Industrial Shop Towels: Pollutant Or Solid Waste

May 8, 2000
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Late last year, the U.S. Environmental Protection Agency released research data that could impact businesses using industrial shop towels or 'rags' as a necessary part of their routine maintenance and production. Businesses like auto body shops, offset printers and machine tool operations commonly believe that renting shop towels from a commercial laundry that provides a wiper cleaning service is better for the environment, compared with disposable wipers that usually end up in landfills.

Not so, according to findings released by the U.S. EPA as part of an in-depth 'life-cycle analysis' report. Research data compiled by Lockheed/Martin Energy & Environmental Systems through an EPA contract was summarized in a lengthy report: "Life Cycle Assessment of Industrial Wipers." It concluded that rented/laundered shop towels may have a greater negative environmental impact than disposable towels and rags.

Commissioned as part of the data-gathering phase of EPA Office of Water rulemaking activity, waste management program administrators at both the state and federal level were surprised to learn:

  • that the total volume of industrial wipers and rags that enter the solid waste stream is so small that it is not even calculated, as are other industrial wastes, and;

  • that when commercial laundries wash shop towels the oils, greases, toxic heavy metals, and hazardous solvents are either transferred to the local sewer treatment plant in wastewaters or are concentrated in the washer sludge that, typically, also get landfilled.

The EPA Office of Water has identified 23 pollutants of concern (POC). These 23 hazardous substances - primarily organic chemicals and heavy metals including toluene, o & p-xylene, tetrachloroethene, napthalene, ethylbenzene, and bis (2-ethylhexyl) phthalate - are mostly unregulated in wastewater discharges from the commercial laundry industry. Usually, some of these hazardous pollutants cannot be treated by the local wastewater treatment plant - or 'pass through' - and are transferred directly to surface waters.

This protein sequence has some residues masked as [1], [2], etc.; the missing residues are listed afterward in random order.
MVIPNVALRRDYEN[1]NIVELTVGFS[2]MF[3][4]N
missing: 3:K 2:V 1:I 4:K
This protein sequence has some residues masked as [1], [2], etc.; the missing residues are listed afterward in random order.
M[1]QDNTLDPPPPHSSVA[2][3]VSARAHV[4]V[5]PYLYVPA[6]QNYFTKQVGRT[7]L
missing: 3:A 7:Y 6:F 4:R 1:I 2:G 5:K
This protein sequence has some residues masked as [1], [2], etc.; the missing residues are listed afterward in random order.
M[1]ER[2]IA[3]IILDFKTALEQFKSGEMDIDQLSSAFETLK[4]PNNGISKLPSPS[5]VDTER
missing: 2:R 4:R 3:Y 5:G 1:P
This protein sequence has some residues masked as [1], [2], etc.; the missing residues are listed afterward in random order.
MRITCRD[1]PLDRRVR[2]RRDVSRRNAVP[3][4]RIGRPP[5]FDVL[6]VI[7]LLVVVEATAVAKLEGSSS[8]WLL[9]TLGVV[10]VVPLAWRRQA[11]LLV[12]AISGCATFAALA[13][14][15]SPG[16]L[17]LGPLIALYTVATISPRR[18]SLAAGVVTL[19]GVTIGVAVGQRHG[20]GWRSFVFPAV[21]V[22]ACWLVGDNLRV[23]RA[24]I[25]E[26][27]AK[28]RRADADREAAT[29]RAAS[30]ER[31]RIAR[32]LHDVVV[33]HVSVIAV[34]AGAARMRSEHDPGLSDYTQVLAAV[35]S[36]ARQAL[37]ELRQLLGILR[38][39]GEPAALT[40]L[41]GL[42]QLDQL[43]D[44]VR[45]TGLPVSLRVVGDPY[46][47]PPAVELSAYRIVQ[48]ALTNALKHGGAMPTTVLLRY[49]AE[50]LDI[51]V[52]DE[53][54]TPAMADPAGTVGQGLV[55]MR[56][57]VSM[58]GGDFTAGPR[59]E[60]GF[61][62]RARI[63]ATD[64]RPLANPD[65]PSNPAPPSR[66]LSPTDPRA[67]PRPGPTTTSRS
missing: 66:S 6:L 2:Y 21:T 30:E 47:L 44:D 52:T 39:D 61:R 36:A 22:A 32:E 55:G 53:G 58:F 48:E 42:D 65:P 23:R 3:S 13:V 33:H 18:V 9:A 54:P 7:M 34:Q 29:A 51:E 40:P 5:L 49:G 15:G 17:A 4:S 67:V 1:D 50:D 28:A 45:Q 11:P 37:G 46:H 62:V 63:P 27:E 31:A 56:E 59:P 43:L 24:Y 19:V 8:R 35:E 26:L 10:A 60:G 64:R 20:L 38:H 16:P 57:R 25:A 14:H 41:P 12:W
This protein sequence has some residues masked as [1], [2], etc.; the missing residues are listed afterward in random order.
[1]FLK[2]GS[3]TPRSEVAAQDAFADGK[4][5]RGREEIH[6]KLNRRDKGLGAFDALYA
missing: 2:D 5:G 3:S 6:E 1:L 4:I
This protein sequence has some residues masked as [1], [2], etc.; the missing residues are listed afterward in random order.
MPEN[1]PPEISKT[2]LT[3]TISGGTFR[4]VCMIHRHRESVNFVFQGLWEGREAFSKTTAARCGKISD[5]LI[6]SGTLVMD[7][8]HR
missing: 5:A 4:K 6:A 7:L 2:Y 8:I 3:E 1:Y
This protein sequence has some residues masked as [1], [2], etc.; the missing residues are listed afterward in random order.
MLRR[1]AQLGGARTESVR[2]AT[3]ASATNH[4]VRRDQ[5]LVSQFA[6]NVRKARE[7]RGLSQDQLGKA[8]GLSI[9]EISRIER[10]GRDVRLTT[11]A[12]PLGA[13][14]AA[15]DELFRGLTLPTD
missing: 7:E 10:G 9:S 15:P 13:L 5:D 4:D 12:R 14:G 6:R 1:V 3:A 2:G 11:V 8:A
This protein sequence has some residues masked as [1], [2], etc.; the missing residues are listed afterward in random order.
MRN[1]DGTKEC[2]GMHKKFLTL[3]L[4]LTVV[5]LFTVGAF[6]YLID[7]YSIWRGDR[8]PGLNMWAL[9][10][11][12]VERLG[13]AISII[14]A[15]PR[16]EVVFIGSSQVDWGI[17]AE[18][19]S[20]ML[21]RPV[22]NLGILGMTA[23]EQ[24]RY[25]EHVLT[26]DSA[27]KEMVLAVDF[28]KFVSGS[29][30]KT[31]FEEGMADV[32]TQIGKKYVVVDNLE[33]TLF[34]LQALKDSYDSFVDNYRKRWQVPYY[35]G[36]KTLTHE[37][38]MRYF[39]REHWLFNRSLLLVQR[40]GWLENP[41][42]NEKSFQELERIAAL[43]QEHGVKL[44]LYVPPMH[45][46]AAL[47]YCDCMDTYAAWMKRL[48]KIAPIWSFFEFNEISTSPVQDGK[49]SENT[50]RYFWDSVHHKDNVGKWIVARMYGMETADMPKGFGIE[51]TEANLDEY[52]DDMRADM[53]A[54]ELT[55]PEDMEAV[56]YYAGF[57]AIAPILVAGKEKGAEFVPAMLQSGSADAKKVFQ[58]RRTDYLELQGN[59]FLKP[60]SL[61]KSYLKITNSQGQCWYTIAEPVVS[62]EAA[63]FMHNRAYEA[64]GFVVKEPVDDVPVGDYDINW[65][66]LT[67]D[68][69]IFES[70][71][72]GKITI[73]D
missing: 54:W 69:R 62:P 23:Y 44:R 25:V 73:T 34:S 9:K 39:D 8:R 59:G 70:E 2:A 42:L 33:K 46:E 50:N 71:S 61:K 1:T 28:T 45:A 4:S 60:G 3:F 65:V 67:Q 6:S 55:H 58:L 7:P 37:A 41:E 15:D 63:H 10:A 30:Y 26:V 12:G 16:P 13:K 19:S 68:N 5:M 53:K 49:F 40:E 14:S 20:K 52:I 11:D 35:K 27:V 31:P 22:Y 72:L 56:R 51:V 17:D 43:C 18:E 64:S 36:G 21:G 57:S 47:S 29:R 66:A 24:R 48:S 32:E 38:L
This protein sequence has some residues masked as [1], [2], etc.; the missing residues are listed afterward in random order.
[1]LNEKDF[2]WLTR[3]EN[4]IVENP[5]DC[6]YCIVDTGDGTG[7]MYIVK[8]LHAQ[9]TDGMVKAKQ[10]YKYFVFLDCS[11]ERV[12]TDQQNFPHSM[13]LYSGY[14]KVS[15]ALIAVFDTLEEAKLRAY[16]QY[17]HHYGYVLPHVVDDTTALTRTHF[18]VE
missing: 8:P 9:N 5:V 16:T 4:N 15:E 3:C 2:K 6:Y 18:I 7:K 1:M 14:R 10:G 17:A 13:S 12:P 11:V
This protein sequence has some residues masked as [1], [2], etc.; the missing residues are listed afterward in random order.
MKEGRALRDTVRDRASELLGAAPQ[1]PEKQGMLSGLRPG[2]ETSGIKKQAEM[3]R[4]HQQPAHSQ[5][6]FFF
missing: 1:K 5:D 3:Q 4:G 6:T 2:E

According to trade associations representing industrial laundries that rent and clean shop towels, 87 percent do not have sophisticated wastewater pretreatment equipment to rid their sewer discharge of these POCs that may pass through the system directly to surface waters. While most commercial shop towel rental laundries do employ some form of wastewater pretreatment, few can actually remove the POCs that EPA has suggested cause the greatest ultimate surface water contamination. Similarly, POTWs which are primarily designed to treat household sanitary wastes, have difficulty treating these POCs entering the wastewater stream from both commercial laundries and industry. The EPA report estimates that of the 13 million pounds of pollutants discharged into sewers by laundries every year, more than 5 million pounds of this toxic stew ends up in surface waters every year, a result of untreated pollutant 'pass-through.'

Rulemaking activity

The end result of this fact-finding effort is a recently proposed rule that could impact all commercial laundries cleaning more than 255,000 pounds of shop towels per year per facility (some laundries clean 255,000 pounds of towels every week): The "Categorical Pretreatment Standard for Commercial Laundries," becomes law in June of 1999 with a phased-in compliance schedule over the following three years.